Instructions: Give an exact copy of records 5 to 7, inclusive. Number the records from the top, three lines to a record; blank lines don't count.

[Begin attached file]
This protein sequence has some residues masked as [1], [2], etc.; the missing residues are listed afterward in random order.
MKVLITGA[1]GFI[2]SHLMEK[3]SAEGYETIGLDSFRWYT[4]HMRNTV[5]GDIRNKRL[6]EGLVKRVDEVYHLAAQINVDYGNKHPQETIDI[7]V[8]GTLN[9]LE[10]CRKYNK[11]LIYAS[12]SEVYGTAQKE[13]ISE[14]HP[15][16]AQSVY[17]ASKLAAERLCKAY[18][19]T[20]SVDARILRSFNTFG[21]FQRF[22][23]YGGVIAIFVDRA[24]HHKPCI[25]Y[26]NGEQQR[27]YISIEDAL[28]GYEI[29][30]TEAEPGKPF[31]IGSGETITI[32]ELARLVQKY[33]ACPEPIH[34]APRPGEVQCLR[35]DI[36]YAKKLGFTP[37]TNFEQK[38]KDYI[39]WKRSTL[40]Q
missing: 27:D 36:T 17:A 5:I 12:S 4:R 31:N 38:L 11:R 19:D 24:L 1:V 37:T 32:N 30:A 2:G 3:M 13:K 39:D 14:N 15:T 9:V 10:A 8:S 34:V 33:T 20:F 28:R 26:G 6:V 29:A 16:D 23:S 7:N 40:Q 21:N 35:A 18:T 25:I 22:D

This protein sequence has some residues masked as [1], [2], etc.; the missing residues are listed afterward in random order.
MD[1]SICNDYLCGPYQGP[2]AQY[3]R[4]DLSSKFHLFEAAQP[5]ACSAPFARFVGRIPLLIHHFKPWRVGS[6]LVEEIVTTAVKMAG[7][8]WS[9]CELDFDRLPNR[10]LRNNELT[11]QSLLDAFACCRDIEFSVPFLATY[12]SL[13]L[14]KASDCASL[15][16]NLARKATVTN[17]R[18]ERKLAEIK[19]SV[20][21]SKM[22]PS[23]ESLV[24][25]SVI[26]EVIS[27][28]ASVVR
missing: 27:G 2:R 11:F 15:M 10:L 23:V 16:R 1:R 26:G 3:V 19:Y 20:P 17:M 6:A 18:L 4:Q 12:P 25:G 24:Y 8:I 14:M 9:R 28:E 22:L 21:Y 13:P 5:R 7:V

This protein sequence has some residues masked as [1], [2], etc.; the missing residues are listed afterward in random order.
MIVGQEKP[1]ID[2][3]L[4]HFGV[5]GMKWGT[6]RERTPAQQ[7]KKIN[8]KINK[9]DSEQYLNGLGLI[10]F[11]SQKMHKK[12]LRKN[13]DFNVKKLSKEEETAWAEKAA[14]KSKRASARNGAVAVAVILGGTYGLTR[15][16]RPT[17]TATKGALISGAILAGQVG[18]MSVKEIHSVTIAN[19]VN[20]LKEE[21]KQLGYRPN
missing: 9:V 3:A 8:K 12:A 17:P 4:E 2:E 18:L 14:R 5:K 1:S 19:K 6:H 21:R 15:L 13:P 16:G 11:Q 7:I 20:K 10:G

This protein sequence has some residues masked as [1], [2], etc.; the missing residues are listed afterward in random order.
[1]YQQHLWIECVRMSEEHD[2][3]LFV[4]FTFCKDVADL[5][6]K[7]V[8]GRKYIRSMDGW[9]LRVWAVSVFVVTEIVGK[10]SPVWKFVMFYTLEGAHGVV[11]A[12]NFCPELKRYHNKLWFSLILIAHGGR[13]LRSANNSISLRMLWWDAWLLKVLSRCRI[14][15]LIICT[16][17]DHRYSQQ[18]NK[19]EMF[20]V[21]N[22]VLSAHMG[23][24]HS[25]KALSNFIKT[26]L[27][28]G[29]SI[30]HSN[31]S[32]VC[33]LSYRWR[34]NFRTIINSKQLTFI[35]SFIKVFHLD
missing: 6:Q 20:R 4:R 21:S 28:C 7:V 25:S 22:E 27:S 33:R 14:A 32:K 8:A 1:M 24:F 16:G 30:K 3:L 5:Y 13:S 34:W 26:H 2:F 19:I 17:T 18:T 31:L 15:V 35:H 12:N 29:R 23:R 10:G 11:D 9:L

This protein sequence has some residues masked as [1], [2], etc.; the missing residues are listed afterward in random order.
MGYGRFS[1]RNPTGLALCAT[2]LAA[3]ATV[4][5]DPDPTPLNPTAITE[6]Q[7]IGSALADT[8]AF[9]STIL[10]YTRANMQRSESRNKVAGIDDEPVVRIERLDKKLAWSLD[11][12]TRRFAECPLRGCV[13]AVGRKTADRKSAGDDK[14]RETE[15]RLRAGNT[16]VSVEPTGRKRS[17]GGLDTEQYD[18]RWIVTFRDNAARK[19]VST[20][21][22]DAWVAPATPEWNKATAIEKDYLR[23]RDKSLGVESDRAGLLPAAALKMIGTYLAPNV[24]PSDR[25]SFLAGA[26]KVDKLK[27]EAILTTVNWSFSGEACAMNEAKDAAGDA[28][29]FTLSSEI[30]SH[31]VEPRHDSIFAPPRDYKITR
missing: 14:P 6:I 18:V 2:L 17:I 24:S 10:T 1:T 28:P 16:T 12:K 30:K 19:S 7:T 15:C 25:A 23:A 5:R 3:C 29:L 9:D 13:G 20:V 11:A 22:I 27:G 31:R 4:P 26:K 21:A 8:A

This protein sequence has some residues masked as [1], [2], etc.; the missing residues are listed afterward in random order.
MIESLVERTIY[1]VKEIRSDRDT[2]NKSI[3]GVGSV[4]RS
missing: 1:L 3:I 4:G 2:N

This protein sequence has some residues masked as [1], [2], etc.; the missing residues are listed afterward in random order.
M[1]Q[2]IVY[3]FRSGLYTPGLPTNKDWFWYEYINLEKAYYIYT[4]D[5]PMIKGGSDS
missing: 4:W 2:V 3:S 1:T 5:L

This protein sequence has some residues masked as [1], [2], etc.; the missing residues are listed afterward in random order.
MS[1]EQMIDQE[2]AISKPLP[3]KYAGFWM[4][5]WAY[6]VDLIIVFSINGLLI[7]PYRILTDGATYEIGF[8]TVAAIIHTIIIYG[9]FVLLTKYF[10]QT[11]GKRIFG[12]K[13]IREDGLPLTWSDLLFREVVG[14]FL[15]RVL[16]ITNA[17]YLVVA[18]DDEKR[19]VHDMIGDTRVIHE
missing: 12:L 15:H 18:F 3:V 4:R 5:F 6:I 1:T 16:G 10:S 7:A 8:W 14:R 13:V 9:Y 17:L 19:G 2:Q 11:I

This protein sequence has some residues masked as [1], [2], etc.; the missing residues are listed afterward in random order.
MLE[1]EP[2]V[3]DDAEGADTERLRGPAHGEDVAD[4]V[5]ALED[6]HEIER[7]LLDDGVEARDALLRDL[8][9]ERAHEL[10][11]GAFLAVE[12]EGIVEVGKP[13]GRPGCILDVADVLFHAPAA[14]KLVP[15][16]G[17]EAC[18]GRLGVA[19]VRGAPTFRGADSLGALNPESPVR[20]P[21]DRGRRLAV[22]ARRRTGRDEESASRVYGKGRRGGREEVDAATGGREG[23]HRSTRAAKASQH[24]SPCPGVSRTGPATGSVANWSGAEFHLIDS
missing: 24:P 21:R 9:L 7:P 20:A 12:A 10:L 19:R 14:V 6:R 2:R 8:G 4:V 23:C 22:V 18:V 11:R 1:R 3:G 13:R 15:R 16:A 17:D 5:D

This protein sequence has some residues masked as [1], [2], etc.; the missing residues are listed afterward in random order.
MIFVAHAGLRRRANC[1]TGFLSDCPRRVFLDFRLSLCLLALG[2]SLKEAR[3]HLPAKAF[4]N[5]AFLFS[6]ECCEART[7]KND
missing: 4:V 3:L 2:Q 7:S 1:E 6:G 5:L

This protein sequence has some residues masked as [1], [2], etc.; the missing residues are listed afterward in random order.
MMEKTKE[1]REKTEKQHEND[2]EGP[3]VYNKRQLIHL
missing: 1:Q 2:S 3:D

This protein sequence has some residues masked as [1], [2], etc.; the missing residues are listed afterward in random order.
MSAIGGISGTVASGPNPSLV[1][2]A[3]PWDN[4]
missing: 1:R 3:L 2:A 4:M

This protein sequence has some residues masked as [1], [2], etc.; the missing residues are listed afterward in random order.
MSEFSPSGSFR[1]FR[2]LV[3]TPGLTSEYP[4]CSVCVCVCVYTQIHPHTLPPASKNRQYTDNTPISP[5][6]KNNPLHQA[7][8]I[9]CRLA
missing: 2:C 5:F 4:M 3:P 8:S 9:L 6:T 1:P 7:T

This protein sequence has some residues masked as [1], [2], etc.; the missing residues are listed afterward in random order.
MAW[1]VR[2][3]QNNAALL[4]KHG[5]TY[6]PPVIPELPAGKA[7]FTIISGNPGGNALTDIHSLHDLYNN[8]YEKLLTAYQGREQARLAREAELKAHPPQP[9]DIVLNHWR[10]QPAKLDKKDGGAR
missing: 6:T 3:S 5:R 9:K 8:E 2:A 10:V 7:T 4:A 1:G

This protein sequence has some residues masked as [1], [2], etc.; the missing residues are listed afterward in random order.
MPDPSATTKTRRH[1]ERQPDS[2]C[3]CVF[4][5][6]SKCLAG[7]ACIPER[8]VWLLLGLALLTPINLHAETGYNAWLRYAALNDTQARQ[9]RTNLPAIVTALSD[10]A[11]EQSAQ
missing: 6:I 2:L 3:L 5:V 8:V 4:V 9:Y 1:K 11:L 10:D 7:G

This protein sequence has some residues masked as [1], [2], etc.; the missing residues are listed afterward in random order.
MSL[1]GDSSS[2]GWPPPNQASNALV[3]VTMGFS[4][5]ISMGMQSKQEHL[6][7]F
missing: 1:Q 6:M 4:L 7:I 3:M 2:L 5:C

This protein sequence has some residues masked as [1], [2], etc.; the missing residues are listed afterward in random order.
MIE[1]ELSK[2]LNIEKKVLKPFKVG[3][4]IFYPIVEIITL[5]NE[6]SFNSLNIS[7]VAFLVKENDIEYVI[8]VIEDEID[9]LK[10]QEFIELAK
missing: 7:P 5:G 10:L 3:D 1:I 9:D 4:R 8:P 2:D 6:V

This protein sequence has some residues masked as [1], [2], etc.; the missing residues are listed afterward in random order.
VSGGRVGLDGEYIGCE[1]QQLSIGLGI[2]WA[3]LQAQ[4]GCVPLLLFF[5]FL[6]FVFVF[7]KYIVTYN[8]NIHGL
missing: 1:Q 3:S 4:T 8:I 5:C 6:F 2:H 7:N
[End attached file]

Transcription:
This protein sequence has some residues masked as [1], [2], etc.; the missing residues are listed afterward in random order.
MGYGRFS[1]RNPTGLALCAT[2]LAA[3]ATV[4][5]DPDPTPLNPTAITE[6]Q[7]IGSALADT[8]AF[9]STIL[10]YTRANMQRSESRNKVAGIDDEPVVRIERLDKKLAWSLD[11][12]TRRFAECPLRGCV[13]AVGRKTADRKSAGDDK[14]RETE[15]RLRAGNT[16]VSVEPTGRKRS[17]GGLDTEQYD[18]RWIVTFRDNAARK[19]VST[20][21][22]DAWVAPATPEWNKATAIEKDYLR[23]RDKSLGVESDRAGLLPAAALKMIGTYLAPNV[24]PSDR[25]SFLAGA[26]KVDKLK[27]EAILTTVNWSFSGEACAMNEAKDAAGDA[28][29]FTLSSEI[30]SH[31]VEPRHDSIFAPPRDYKITR
missing: 14:P 6:I 18:V 2:L 17:I 24:S 10:T 1:T 28:P 16:T 12:K 30:K 19:S 7:T 15:C 25:A 23:A 5:R 3:C 29:L 9:D 13:G 20:V 11:A 22:I 27:G 31:R 4:P 26:K 21:A 8:A

This protein sequence has some residues masked as [1], [2], etc.; the missing residues are listed afterward in random order.
MIESLVERTIY[1]VKEIRSDRDT[2]NKSI[3]GVGSV[4]RS
missing: 1:L 3:I 4:G 2:N

This protein sequence has some residues masked as [1], [2], etc.; the missing residues are listed afterward in random order.
M[1]Q[2]IVY[3]FRSGLYTPGLPTNKDWFWYEYINLEKAYYIYT[4]D[5]PMIKGGSDS
missing: 4:W 2:V 3:S 1:T 5:L